“World’s First 24/7 Solar Power Plant Powers 75,000 Homes” for 3 hours per day.

Watts Up With That?

Guest post by David Middleton

Crescent Dunes

SolarReserve’s Crescent Dunes Project in Tonopah, Nevada is quietly providing clean, green solar energy to 75,000 homes in the Silver State even when the sun isn’t shining.

Crescent Dunes is the first utility-scale facility in the world to use molten salt for power energy storage capabilities, a technology also known as concentrated solar.

With a concentrated solar plant such as Crescent Dunes—including other plants like it around the world—more than 10,000 movable mirrors, or heliostats, reflect solar energy to a central, 640-foot tower that heats up salt to 1,050 degrees Fahrenheit.

This salt is used for two purposes, as SolarReserve points out on its website. First, it retains very high levels of heat, making it like a thermal battery that can be used night and day, whether or not the sun is out. Second, when electricity is needed on the grid, the molten…

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Global temperatures are heading downward, and fast

Watts Up With That?

It’s no surprise to us that the “monster” El Niño of 2015/2016 created a very large global temperature spike, after all, that’s what the natural process that creates the phenomenon results in due to the Pacific ocean near the Equator not being able to dissipate heat to space as effectively as it usually does. NOAA says that “ENSO is one of the most important climate phenomena on Earth due to its ability to change the global atmospheric circulation, which in turn, influences temperature and precipitation across the globe. ”

But, as they say, “what goes up, must come down”. NOAA has this to say about the current state:

After dominating the tropical Pacific for more than a year, El Niño ended in May 2016. Near- or below-average temperatures existed in 3 out of 4 ENSO monitoring regions of the tropical Pacific. And for the first time in 2016, wind and…

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Geothermal for Alberta? A Case for Caution.

Friends of Science Calgary

CANGEA – the Canadian Geothermal Energy Association – has been making a concerted case for the development of Enhanced Geothermal Systems (EGS) in Alberta. They propose to use existing abandoned oil wells and repurpose them for geothermal electricity power production (at low temperatures) and as sites for geothermal heat exchange for local heating – such as building a greenhouse above or adjacent to the well.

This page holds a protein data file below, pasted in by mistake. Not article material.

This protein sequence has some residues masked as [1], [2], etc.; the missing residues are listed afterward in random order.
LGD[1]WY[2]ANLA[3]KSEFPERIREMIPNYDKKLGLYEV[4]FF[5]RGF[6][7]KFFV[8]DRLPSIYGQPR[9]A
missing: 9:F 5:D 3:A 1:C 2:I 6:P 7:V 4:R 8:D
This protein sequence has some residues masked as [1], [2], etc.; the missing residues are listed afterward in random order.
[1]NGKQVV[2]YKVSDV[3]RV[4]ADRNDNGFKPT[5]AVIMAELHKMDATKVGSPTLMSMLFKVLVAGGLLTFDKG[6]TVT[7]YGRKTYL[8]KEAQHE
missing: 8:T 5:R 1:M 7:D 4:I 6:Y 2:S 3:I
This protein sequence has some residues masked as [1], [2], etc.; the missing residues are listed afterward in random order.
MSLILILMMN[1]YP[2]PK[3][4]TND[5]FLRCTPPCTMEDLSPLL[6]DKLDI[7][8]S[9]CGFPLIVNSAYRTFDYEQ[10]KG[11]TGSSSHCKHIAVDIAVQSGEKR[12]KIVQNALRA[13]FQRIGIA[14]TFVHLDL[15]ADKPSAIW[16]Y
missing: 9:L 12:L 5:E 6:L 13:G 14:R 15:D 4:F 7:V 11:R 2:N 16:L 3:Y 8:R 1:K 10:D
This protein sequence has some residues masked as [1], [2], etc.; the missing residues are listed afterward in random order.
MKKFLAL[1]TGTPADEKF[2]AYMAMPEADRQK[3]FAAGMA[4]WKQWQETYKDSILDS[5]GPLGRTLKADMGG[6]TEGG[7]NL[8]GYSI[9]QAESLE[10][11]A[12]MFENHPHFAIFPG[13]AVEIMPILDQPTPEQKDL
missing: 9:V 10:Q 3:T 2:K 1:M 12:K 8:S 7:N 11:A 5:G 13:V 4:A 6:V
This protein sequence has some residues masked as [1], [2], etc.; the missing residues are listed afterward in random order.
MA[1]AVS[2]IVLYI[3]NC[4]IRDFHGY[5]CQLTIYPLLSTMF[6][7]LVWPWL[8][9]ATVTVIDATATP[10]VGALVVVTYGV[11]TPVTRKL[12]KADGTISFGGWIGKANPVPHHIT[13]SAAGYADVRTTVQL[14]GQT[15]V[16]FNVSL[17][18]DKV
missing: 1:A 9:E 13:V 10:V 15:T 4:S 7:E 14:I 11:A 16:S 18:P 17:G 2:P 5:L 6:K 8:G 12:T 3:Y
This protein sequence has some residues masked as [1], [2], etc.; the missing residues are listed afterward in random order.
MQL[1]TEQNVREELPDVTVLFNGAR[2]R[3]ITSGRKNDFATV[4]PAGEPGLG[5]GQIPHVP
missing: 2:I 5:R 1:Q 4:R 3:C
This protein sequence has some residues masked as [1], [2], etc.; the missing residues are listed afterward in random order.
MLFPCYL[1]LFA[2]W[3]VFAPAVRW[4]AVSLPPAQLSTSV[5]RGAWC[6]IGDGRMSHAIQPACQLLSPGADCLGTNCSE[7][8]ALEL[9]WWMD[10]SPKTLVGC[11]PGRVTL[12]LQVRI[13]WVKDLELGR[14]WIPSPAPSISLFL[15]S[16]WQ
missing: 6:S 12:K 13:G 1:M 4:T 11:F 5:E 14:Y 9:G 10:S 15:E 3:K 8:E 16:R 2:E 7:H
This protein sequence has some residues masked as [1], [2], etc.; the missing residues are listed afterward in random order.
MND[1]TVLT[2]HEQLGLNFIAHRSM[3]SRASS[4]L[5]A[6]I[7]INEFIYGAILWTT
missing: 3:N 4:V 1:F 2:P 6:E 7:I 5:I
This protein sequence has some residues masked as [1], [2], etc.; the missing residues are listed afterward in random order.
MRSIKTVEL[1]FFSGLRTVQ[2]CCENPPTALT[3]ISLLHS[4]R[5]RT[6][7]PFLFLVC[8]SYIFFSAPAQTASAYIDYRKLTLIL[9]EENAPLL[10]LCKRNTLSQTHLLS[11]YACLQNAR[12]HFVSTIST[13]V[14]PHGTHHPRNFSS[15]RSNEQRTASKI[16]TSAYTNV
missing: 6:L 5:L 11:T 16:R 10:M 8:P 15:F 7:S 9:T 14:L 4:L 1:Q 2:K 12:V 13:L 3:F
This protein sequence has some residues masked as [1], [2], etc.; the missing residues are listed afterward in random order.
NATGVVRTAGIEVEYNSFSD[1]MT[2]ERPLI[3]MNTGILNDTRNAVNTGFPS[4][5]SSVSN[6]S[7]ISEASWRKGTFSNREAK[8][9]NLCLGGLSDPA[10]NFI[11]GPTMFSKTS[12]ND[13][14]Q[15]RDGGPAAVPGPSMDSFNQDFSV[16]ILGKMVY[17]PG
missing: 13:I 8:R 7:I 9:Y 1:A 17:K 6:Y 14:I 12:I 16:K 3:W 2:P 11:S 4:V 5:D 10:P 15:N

In this report, Geothermal Alberta A Cause for Caution June 20 2016 Friends of Science Society reviews the potential of geothermal in Alberta and explores the differences between geothermal in well-known spots like Iceland and the differences in Canada that make geothermal a less likely power producer for Alberta.

Additional literature is reviewed regarding various Enhanced Geothermal Systems around the world

.geothermal for alberta cover

This is intended to be a plain-language document for the average reader though the information has been compiled with the assistance and direction…

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There’s Joe Romm – And Then There’s The Facts

NOT A LOT OF PEOPLE KNOW THAT

By Paul Homewood

image

http://thinkprogress.org/climate/2016/06/15/3788651/greenland-record-globe-hottest-year/

Joe Romm has been up to his tricks again:

Last Thursday, Greenland’s capital hit 75°F, which was hotter than New York City. This was the highest temperature ever recorded there in June — in a country covered with enough ice to raise sea levels more than 20 feet.

It comes hot on the heels of the hottest May on record for the entire globe, according to NASA. As the map above shows, May temperature anomalies in parts of the Arctic and Antarctic were as high as 17°F (9.4°C) above the 1951-1980 average for the month.

Greenland in particular has been shockingly warm this spring. Here, for instance, is “land surface temperatures for April 2016 compared to the 2001–2010 average for the same month” from NASA:

Greenland

NASA reports that some parts of Greenland were 36°F (20°C) warmer than “normal” — and remember, in this map…

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